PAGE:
When Barbara Kruser turned 50 last year she had what she calls a "midlife awakening."
Kruser's entire 25-year career, which began shortly after she graduated from the University of Wisconsin Madison, has been spent working at the Niles Public Library.
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"We grew quickly and I had so many opportunities to grow," she said, working her way up from reference librarian to, beginning in 2009, assistant director.
But recently, after noticing how much time she was spending driving to visit friends in DuPage County, Kruser starting thinking about moving. That, along with the retirement of several longtime co-workers, made her realize she was ready for something new.
On Monday, Aug. 18, Kruser will take over as director of the Helen Plum Memorial Library in Lombard, where she hopes to work with staff to get more public input and rearrange the shelving and furniture.
"I just feel good getting that fresh start," she said.
The library's board of trustees selected Kruser last week. She replaces Robert Harris, who served as director for more than two decades.
Kruser, who describes her management style as "collaborative," said she looks forward to interacting with staff.
She plans to work a schedule that includes nights and weekends to get to know part-time staff members who may feel disconnected from some supervisors.
In addition, Kruser wants to set up tables periodically at shopping centers to meet with residents and have them fill out short surveys about possible library improvements.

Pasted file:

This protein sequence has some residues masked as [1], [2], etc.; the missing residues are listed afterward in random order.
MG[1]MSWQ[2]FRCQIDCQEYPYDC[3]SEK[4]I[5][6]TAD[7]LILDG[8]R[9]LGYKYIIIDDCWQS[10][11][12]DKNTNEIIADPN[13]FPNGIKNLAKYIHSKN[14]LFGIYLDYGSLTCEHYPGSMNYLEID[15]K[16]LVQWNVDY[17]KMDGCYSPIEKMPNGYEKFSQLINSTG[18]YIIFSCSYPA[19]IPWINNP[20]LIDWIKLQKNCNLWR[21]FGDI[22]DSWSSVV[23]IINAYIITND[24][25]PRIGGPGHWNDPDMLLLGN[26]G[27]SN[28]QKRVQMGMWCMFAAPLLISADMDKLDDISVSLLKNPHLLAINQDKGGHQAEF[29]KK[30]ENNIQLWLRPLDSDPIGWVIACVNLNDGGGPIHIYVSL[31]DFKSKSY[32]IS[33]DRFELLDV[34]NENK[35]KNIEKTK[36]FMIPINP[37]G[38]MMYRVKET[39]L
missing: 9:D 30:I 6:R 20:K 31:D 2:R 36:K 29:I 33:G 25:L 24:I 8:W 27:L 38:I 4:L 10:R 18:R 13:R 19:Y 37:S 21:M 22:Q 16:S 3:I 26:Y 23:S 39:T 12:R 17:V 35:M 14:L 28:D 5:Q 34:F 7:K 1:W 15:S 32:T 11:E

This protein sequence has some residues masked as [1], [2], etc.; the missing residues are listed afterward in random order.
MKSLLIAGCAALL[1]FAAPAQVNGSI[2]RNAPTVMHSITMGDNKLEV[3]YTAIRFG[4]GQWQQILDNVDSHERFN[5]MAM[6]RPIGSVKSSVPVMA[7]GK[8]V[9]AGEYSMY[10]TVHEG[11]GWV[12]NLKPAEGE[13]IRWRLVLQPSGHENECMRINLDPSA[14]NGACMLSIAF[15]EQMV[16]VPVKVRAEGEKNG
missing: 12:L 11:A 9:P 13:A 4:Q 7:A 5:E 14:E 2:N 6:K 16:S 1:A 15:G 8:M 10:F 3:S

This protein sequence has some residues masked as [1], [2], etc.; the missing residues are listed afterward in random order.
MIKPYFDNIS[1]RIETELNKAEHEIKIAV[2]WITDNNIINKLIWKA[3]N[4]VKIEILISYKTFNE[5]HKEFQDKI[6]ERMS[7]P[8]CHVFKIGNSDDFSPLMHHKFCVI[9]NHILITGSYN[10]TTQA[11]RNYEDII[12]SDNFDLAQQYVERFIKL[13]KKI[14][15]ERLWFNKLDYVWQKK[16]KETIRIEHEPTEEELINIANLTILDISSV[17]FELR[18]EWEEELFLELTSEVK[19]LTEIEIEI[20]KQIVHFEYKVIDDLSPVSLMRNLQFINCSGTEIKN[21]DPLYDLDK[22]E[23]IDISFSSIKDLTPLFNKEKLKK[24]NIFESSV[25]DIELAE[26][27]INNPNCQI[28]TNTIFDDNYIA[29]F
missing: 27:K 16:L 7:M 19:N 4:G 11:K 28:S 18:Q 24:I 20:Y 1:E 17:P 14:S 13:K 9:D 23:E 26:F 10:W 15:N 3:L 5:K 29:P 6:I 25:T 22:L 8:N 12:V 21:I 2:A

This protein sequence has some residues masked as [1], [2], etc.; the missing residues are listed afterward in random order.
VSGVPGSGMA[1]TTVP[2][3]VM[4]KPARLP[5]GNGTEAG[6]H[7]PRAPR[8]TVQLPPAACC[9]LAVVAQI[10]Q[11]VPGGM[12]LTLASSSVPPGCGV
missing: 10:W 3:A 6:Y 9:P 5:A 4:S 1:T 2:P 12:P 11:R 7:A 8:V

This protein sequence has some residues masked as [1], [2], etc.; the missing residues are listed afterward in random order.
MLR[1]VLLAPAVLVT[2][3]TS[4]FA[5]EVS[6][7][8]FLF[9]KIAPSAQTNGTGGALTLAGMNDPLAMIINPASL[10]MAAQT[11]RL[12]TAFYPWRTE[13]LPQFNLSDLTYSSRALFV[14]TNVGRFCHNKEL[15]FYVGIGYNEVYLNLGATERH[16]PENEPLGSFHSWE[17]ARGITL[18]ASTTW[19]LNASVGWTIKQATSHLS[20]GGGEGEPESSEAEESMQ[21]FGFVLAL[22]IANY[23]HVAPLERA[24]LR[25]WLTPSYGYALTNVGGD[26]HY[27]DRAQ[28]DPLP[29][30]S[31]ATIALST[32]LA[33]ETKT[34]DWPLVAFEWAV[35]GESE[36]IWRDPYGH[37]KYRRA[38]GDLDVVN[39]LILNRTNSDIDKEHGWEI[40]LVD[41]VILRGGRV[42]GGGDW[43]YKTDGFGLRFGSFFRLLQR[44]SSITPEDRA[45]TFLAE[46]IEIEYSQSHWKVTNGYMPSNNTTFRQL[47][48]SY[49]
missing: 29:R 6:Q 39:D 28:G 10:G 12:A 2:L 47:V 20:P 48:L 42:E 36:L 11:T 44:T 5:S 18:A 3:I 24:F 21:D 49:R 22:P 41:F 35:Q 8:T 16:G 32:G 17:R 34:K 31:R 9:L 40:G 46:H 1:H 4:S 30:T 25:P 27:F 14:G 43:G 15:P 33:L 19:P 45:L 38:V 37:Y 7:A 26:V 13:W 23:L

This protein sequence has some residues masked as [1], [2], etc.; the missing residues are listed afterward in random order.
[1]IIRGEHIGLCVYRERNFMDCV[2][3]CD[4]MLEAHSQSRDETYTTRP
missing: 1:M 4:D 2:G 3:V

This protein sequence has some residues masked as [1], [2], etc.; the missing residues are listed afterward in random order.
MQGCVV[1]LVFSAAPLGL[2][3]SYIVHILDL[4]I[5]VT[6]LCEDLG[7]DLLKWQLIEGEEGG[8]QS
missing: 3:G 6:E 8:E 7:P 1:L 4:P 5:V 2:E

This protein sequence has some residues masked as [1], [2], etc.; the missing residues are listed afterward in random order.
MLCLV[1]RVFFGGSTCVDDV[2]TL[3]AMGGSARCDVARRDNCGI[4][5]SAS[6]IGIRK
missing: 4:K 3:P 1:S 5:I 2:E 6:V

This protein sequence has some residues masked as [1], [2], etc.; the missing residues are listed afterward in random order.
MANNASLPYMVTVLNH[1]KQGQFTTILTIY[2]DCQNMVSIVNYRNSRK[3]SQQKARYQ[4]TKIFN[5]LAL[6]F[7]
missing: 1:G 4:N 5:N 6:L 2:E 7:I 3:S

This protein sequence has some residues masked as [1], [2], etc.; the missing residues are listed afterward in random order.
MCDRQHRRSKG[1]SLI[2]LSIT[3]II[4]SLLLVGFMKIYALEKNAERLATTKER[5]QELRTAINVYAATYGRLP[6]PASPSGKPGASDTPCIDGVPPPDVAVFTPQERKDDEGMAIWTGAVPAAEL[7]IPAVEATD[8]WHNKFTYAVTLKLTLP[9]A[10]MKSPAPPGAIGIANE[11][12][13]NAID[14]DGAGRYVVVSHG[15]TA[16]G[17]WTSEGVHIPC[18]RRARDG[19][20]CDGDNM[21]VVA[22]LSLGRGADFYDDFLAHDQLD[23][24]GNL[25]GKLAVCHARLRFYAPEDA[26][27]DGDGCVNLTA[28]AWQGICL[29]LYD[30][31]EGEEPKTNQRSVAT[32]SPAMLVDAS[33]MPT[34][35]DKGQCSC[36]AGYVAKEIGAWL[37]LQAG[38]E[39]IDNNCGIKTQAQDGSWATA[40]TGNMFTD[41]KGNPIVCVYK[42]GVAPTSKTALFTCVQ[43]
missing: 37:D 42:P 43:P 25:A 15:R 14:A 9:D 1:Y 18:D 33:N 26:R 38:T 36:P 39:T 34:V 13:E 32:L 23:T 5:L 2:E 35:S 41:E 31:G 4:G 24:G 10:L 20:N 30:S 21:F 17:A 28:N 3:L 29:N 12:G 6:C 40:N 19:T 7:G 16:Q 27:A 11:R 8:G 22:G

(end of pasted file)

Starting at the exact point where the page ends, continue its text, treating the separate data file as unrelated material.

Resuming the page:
"I just want to get a lot of feedback from the community and get the staff out of the building, too," she said.
Kruser said libraries are changing, but it's important to communicate how vital they remain to a community.
For example, while reference questions are declining, they are getting more complex and librarians still need to be trained to answer them.
Libraries are now "real community centers," she said, where people can go to watch movies, attend programs or host meetings.
"The library used to be a place that you walked in and took something home with you," she said. "Now it's a place you go to experience."
Kruser said she wants to get a feel for how many patrons are using e-readers and if they need help with them. She plans to have librarians at each desk trained with the devices so they can answer questions.
Another top priority, Kruser said, is to rethink the library's space. She said there's a need for more displays and places for people to sit and relax.
"I think the biggest thing is just looking at the physical state of the building and getting creative," she said.